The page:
Last edited: Mar 19, 2013
  7. Peter&Steven Senior Member

    Lyon, France
    France, Français
    I agree with you but I find it really hard to explain...
     
    Last edited: Mar 19, 2013
  8. jann

    jann co-mod'

    English - USA
    Whoisal, we do the same thing in English! :)

    Usually we would say, "The portraits come next." But it is also possible to say, "Next come the portraits."

    In French like in English, there is nothing "incorrect" about the normal order with subject + verb. But in French, this inverted structure is perhaps preferred.
     
  9. Outsider Senior Member

    Portuguese (Portugal)
    The inverted verb-subject syntax is relatively common with intransitive verbs, and it looks and sounds more elegant than the standard SV syntax, although both are correct. It may also be used to break the monotony in a text.
     
  10. verbivore Senior Member

    USA, English
    Pourquoi est-ce qu'il y a de l'inversion ici, et est-ce qu'il y a une règle dont on peut se servir en ce cas ?

    Sans doute est-elle célèbre sur son propre campus, car les têtes se retournent sur elle...

    Merci
     
    Last edited: Mar 20, 2013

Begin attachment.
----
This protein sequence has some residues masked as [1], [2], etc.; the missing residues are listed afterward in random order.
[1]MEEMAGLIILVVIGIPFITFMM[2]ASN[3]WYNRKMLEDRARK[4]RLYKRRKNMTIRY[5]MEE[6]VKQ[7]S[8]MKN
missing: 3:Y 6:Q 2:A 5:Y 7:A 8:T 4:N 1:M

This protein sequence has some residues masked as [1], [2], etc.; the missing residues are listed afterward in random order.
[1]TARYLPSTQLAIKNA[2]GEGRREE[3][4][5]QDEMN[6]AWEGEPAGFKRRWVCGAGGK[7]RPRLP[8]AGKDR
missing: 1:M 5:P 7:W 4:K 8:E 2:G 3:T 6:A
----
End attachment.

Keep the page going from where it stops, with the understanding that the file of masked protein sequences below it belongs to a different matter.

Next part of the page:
11. bloomiegirl

    bloomiegirl Senior Member

    New York
    US English
    Sans doute est-elle is fairly the equivalent of Sans doute qu'elle est...

    Sans doute is followed by inversion of subject and verb or by que plus subject/verb. See http://french.about.com/library/weekly/aa110601.htm (or Google "sans doute" + inversion).

    Why? I dunno. Just is.

    Note: It's sans doute (to correct your typo).
     
  12. Benoît abroad

    Benoît abroad Senior Member

    East of Belgium
    Français, France
    Bonjour,

    Je pense que la phrase commence par "sans doute" de manière à insister sur le manque de certitude.
     
  13. danthaman07 Senior Member

    Spanish+English
    je voulais savoir si ainsi plus l'inversion est bien appliquee dans cette phrase.

    Merci d'avance.

    Ce texte nous apprend que la « profonde unité » est essentielle pour dissiper les « ténèbres » obscurcissant l’esprit des hommes, ainsi laisse-t-on la lumière infiltrer leur âmes « corrompus. »
     
  14. itka Senior Member

    France
    français
    :thumbsup: Très bien !
     
  15. Mama Caraïbo New Member

    Türkçe
    Hi,

    I'd like to know if it is always a must to change the order of the personal pronouns with the following words;